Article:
The INS Group have been evaluating industrial Ethernet technology for some time now. The testing we've done have shown this new technology to be capable of handling the harsh environment and stringent data response times required for real time production critical applications. The benefits of this technology are considerable, no longer would production data destined for IT need to go through gateways running non standard communications protocols. Standard non proprietary network technology could be deployed that would leverage more cost effective Ethernet technology. A single standards based common network will be easier to maintain and controls support personnel will no longer be inhibited by dissimilar networks.
This document is the summarization of an IT funded project to evaluate the feasibility of deploying industrial Ethernet switch technology within Assembly Plants that will directly connect to the IT network infrastructure. The primary criteria being the switches must be compatible and interoperate with IT plant networks. The project also needed to consider how these new industrial networks would be supported and managed. Training procedures and documents were developed for support personnel. Ethernet IP addressing schemes for industrial devices was developed jointly with the IT Architecture organization. Numerous testing scenarios were developed to address the different Ethernet network architectures. The test scenarios and results have been documented here.
Project Deliverables and Scope
Overview of Industrial Ethernet, EthernetIP and Real Time Process Control
Historically the controls groups within GM have used many different proprietary networks for connecting controls devices; Allen Bradley’s DH/DH+, Modicon’s Modbus, and so on. There are also open standards based controls protocols like ControlNet, DeviceNet and Profibus that are also used extensively. These standards based protocols support/use the communications an information protocol (CIP). CIP is a true object oriented protocol with many device classes and their respective objects defined; devices that are used in GM plants (i.e. sensors, motors, controllers, TCP/IP interface object, etc.). ControlNet and DeviceNet applications in plants today that utilize the CIP protocol can be easily converted to EthernetIP in the future. CIP also can move data seamlessly between an existing ControlNet or DeviceNet network to an EthernetIP network which would make migration or intercommunication between these networks straightforward (no gateways or custom software required). CIP is also data link and physical layer independent. CIP encompasses the transport through application layers of the seven layer OSI model and maintains its own communications connections/sessions. CIP takes advantage of the more efficient UDP for real time applications and TCP for standard messaging.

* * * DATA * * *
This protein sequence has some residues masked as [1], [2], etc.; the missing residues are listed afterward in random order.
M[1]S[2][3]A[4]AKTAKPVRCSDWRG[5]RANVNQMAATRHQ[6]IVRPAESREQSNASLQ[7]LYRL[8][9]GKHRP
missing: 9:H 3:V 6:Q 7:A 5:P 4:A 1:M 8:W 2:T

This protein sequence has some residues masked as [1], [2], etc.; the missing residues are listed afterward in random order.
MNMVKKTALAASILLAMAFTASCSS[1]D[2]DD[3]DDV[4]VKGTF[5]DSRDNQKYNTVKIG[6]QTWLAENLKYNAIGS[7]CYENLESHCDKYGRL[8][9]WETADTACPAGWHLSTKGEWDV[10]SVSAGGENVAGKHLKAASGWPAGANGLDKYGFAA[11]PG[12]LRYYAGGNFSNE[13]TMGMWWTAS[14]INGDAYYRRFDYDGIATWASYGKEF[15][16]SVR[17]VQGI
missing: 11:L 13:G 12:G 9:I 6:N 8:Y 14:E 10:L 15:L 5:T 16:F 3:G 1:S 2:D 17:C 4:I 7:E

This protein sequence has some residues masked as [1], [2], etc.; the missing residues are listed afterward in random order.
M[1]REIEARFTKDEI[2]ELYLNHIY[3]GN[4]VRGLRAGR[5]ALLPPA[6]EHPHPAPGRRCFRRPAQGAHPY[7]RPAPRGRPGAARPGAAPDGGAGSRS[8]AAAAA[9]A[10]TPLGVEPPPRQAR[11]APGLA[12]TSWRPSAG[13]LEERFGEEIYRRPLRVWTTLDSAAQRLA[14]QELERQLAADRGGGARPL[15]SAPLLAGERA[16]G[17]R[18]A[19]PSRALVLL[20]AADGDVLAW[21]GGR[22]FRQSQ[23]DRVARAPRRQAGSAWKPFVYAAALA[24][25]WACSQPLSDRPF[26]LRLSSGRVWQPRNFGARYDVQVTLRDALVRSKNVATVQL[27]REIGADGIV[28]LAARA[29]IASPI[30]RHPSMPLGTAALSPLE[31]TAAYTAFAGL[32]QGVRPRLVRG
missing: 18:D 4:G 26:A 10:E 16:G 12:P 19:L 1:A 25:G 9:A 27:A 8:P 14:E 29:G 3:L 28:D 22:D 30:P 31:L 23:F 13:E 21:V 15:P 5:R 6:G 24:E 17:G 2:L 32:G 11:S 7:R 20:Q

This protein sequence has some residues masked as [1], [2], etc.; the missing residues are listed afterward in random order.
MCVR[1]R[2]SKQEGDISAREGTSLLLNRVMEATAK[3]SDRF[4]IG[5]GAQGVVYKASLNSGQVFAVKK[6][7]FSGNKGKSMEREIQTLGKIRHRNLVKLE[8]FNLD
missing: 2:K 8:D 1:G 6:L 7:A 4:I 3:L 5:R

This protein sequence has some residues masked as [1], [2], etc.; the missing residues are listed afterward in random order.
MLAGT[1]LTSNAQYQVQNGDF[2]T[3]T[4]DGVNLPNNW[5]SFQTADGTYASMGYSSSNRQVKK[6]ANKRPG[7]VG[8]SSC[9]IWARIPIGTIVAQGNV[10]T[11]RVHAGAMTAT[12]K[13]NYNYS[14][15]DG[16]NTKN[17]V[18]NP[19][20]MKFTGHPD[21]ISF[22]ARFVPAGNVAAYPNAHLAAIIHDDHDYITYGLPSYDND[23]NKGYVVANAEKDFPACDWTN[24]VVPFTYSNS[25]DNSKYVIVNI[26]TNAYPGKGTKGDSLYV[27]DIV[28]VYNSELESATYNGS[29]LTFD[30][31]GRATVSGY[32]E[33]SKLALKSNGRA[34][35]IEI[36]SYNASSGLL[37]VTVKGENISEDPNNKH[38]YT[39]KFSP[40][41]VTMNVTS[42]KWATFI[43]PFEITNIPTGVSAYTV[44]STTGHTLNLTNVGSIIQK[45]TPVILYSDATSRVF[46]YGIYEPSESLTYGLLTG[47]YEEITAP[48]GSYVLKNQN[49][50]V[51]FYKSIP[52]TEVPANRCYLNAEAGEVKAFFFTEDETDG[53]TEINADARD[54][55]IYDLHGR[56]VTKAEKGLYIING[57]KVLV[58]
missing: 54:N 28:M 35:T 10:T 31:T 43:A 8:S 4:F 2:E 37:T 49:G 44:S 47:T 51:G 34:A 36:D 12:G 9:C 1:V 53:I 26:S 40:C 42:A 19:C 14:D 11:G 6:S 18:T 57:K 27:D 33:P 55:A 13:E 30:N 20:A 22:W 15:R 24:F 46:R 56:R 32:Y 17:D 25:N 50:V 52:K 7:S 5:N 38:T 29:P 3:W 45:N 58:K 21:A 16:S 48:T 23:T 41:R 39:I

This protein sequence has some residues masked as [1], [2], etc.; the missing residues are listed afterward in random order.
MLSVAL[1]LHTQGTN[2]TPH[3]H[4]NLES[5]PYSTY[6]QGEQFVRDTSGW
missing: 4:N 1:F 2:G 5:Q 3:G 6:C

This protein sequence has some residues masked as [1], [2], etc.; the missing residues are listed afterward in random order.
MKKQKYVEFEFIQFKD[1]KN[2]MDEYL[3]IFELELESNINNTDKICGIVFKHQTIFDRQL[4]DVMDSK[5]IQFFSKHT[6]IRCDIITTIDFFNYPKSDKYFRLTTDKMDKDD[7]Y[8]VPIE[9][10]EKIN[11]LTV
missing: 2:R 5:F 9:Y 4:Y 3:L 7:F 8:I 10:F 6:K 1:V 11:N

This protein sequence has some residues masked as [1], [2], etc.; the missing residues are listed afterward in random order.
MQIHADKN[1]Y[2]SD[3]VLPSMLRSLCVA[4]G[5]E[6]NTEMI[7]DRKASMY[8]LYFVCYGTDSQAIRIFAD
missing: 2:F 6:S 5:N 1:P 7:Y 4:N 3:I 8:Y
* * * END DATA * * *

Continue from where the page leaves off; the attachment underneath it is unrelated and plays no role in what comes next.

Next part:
In the past before Ethernet switch technology became affordable the idea of connecting devices to what then was a switched LAN (single collision domain), was not feasible. The real time (20 to 40 mili-second response) deterministic response times required by controls applications could not be attained in a switched Ethernet environment. With switch based full duplex networks collisions, which result in retransmissions, are almost entirely eliminated. If a collision is experienced the back-off and re-send time are also extremely fast and only the most demanding real time applications would be effected. Another potential problem is over-subscription of switches that control real time production critical applications. Proper design of the controls network is necessary and usually sufficient to avoid this problem. Vendors that develop products that adhere to CIP can seamlessly interoperate and be exchanged as desired. The benefits of this kind of flexibility are extensive and are surely one of the most attractive features of EthernetIP/CIP.